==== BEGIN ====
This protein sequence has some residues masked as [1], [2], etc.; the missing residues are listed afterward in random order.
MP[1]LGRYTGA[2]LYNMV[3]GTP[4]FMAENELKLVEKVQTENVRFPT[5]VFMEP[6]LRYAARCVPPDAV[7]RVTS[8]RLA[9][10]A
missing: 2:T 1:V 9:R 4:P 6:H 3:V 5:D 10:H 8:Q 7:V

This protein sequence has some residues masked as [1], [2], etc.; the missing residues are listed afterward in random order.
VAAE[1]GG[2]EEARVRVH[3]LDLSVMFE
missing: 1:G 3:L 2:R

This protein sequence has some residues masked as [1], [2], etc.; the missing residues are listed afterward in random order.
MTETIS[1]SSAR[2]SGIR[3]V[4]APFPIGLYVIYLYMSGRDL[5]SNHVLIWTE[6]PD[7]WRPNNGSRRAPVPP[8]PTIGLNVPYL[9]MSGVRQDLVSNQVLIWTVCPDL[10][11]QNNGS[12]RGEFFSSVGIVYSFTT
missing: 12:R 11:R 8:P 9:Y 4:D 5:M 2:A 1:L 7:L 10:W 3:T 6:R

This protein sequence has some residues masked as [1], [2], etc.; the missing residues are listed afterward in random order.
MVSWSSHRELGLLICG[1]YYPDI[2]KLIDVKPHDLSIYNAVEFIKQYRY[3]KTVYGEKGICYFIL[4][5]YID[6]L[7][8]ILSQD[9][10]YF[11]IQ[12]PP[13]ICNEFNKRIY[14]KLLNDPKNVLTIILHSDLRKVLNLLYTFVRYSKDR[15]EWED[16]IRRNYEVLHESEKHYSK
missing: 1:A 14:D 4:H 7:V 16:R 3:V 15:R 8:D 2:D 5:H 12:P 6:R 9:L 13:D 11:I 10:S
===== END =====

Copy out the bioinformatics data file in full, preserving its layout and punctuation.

This protein sequence has some residues masked as [1], [2], etc.; the missing residues are listed afterward in random order.
MP[1]LGRYTGA[2]LYNMV[3]GTP[4]FMAENELKLVEKVQTENVRFPT[5]VFMEP[6]LRYAARCVPPDAV[7]RVTS[8]RLA[9][10]A
missing: 2:T 1:V 9:R 4:P 6:H 3:V 5:D 10:H 8:Q 7:V

This protein sequence has some residues masked as [1], [2], etc.; the missing residues are listed afterward in random order.
VAAE[1]GG[2]EEARVRVH[3]LDLSVMFE
missing: 1:G 3:L 2:R

This protein sequence has some residues masked as [1], [2], etc.; the missing residues are listed afterward in random order.
MTETIS[1]SSAR[2]SGIR[3]V[4]APFPIGLYVIYLYMSGRDL[5]SNHVLIWTE[6]PD[7]WRPNNGSRRAPVPP[8]PTIGLNVPYL[9]MSGVRQDLVSNQVLIWTVCPDL[10][11]QNNGS[12]RGEFFSSVGIVYSFTT
missing: 12:R 11:R 8:P 9:Y 4:D 5:M 2:A 1:L 7:L 10:W 3:T 6:R

This protein sequence has some residues masked as [1], [2], etc.; the missing residues are listed afterward in random order.
MVSWSSHRELGLLICG[1]YYPDI[2]KLIDVKPHDLSIYNAVEFIKQYRY[3]KTVYGEKGICYFIL[4][5]YID[6]L[7][8]ILSQD[9][10]YF[11]IQ[12]PP[13]ICNEFNKRIY[14]KLLNDPKNVLTIILHSDLRKVLNLLYTFVRYSKDR[15]EWED[16]IRRNYEVLHESEKHYSK
missing: 1:A 14:D 4:H 7:V 16:R 3:V 15:R 8:D 2:D 5:H 12:P 6:R 9:L 13:D 11:I 10:S